Intro/Lion of Rock
One of my favorite sounds is that swell of an orchestra tuning itself before a performance. As the individual instruments ring out in their own mildly improvised chaos, a single whole emerges. The sound of individuals becoming a collective. It’s a sound that creates a sense of expectation in the audience. It's the inhalation before the first note is sung. The rolling in of the clouds before the thunderstorm.
That's sort of the effect I was expounding on in scoring this introduction piece. Musically, Intro/Lion of Rock has an enormous amount of textures. In fact, the ProTools sessions had more tracks than our mix engineer, Adam Hawkins had ever seen. (upwards of 160) While I felt bad and even a little embarrassed giving him such a huge session (that's a lot of work to mix), each texture felt important to me for the big picture of this piece which seeks to echo the big picture of reality! Strings and brass and winds and electronics, and it’s all part of this one thing. This is, after all, the driving idea of “One Wild Life.” All the variance and chaos and spirit and flesh and bones are just expressions and perspectives of a single unified reality. So in that respect, 160 tracks is quite conservative actually. ;-)
This introduction is the incoming of the tide to be examined and considered in Lion of Rock. It is the warming up of all of the voices that will soon begin to sing.
Lion of Rock was written from an experience that I had in New Zealand. We were playing a festival and on our day off, we went to this beautiful black sand beach. I climbed this large rock that looked sort of like a lion. As I sat on this 'lion of rock’, it was as if I saw the whole earth around me swirling in one unified reality. Shadows of billowing clouds over the sand. The wind blowing the sand in wisps over the crashing waves. People on the beach running and playing, and the whole thing just looked like this one single, breathing organism. And I realized, maybe that's kind of what it is. It's all connected. It's all one unified and beautiful reality with a single Essence at its center. That great homesickness that we cannot shake off (thanks to Rilke for the imagery in the second verse). Maybe learning to be okay with both the inhalation and the exhalation of it all is part of what it means to live a full life. Maybe love is (like Richard Rohr says) just saying yes to all of it. If we see the connectedness and grandeur of Reality, I believe we begin to see what a grand and noble thing it is to be a human being in this marvelous universe, giving it eyes to see itself with.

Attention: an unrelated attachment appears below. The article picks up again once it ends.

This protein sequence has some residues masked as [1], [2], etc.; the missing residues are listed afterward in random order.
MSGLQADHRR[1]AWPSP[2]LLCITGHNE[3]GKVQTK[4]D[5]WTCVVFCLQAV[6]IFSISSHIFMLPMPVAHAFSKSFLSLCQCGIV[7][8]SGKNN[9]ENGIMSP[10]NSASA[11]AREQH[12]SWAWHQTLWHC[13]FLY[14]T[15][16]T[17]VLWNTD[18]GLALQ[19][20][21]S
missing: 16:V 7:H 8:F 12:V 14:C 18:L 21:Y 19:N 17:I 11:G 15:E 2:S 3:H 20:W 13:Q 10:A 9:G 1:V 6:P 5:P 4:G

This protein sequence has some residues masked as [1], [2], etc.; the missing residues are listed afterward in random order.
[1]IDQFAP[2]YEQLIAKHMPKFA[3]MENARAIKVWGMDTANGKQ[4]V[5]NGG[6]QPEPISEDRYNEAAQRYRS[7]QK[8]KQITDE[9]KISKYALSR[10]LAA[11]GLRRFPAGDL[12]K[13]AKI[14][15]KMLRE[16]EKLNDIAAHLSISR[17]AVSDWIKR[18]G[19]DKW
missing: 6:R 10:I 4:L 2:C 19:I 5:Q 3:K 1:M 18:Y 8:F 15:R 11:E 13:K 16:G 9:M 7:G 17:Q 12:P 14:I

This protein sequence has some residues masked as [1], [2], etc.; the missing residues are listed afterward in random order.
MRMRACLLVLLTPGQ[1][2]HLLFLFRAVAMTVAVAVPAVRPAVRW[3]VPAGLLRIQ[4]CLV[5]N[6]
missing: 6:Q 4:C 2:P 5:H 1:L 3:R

About two years ago I went to a silent retreat in Sacramento CA. They ask you to be silent to give space for reflection, prayer, meditation – our lives are so full of noise, it feels strange at first to embrace silence.
After four days of letting my mind rest, I walked up a hill before the sun rose. I could see deep clouds gathering in the distance, all rolling in together like a great oceans wave; wind bringing in the smell of rain. In dim light I could see cows and sheep sleeping on hills. Houses with inhabitants still tucked inside, not yet woken by the day.
I sat there in the dim light for an hour, then, slowly, I saw shimmering orange and yellow peaking over the farthest stretch of earth. It gently crept over mountains, seeping into valleys like water spilling in slow motion. It found its way to the cows and sheep and crept onto houses one by one. As the light crawled, it all began to awake.
And I had this realization – everything was giving and taking.
The cows I could see in the distance, the trees, flowers and grass and the breath I was breathing. Everything I saw was both giving and taking something from the earth – chickens giving eggs and taking grain, cows giving milk and taking grass, trees taking water and giving shade, removing and storing carbon while giving oxygen back into the air. Me - working each day to hopefully give something good to humanity, give something good to the earth, building and creating. But I’m also taking, I’m taking the fruit, the vegetables, eggs, taking all sort of elements from the land, emitting radiation and carbon dioxide and pollution. All in the same breath. All of the life I saw coming from the ground would return to the ground and supply more life. Dust to dust. Life to life.
It wasn’t tragic - the thought of death in order to bring about life. It was poetic, balanced, everything having it’s place, everything giving and taking in turn…”grace in it all.” And there was beauty in it, the birth, the life, and the death - all working in tandem with each other like an elaborate symphony.